Proper care will yield ‘bigger apples this year’
Every once in a while, someone asks for a house call to diagnose their apple trees.
The most common complaints are that, while the trees are healthy and producing, the trees produce huge amounts of fruit every other year, and the fruit is small.
It is very disappointing when fall rolls around and your tree has no fruit.
If you understand how fruit development cycle, you can coax the tree to produce larger apples.
But, first the history of apples in North America
The domestic apple is not a native tree. It is the descendant of millions of Central Asian and European cross hybrids. Seeds collected from English cider works arrived on the New World shores along with the Pilgrims in 1620.
The Roxbury Russet is the first of the North American / European / Central Asian hybrids.
The original tree would be over 380 years old today, if still alive.
The tree is only available today because it was top grafted to wild crab apples and volunteers, which could be seen in the Angry Orchard orchards in Walden, N.Y. Today, the genetically identical, year old Roxbury Russet scions would be grafted onto rootstocks.
For those of you think, John Chapman, a.k.a. Johnny Appleseed, brought the apple to Ohio. No. It wasn’t. It was a guy named Rufus.
General Isreal Putnam, a Connecticut Revolutionary War hero and wolf killer, grew the Roxbury Russet in his Pomfret orchard. Isreal’s grandson, W. Rufus Putnam, settled the Territory West of the Ohio River in Marietta and established the territory’s first nursery, in 1796.
The Roxbury Russet then became know by two other names: the Marietta Russet and the Putnam Russet. By coincidence, I attended Marietta College and lived in Putnam Hall.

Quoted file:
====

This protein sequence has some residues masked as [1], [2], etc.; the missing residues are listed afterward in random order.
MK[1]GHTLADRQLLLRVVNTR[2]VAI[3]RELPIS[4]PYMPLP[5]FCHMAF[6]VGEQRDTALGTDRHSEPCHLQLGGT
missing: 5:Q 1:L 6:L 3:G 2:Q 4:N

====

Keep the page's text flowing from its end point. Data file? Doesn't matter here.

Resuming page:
On growing large apples
It is an early spring. Penn State pomology reports suggest arrival is three weeks early.
The fact that my trees are already in the “silver tip” stage and will bloom before months end. The first to bloom will likely be the Summer Rambo, a 16th century French variety, which inspire the book First Blood by novelist David Morrell. Imagine David asking his wife, “Honey, what kind of apples are these?” The rest, as they say, is history.
Anyway, back to the bloom, when they do, the first bloom in the cluster is known as “the king.”
It is the largest blossom and will grow the largest fruit. It will be pollinated by native Blue Orchard Bees before the other blossoms have opened.
Then petals begin to fall, the pollinating cycle for apples will have been completed.
Pollination occurs when the pollen from the stamen of different apple tree makes its way to the stigma and the pistil to the ovule. The first petals to fall will be from unpollinated blossoms, the second from the partially fertilized, with the fully cross-pollinated being last.
The fertilized ovum begins the process of mitosis when cells divide, and divide again for a period of 20 days or so. This is when to induce the tree to produce larger fruit and to influence next year’s bloom and fruit set.
Only 3 to 5 percent of the blossoms need to be pollinated in order to have a fulsome harvest.
The king rules here. It is a keeper.
As uncomfortable as it sounds, remove all the other developing fruit except for the king, which is in the center of the developing fruit cluster.
By removing the other fruit, the trees then only need provide nutrients to one fruit instead of multiple developing fruits.
Each of those developing fruit has 5 to 10 seeds. Each seed contains the plant hormone gibberellin, which directs the tree to send it nutrients at the expense of next year’s developing buds.
Reducing that demand signal allows the tree to send nutrients to developing buds even as the tree is growing the current year’s crop.
Reducing the crop load is a lot of work, even if it is a small tree. Thinning a mature 20- to 30-foot tree is impossible. Think small.
Thin the developing apples within reach. Experiment. Thin one section and leave another alone, or use a broom to bat the blossoms out of a section and compare notes at the end of the season.
Commercial orchards thin blossoms chemically and by slapping rubber fingers through the branches to knock off blossoms.
With proper pruning, fertilizing and thinning you will grow bigger apples this year.
Peter Montgomery is the owner of Montgomery Gardens, Heirloom apples and Orchards at 45 Kent Road, Warren, where he manages a mixed fruit orchard, consults, designs and installs orchards throughout New England.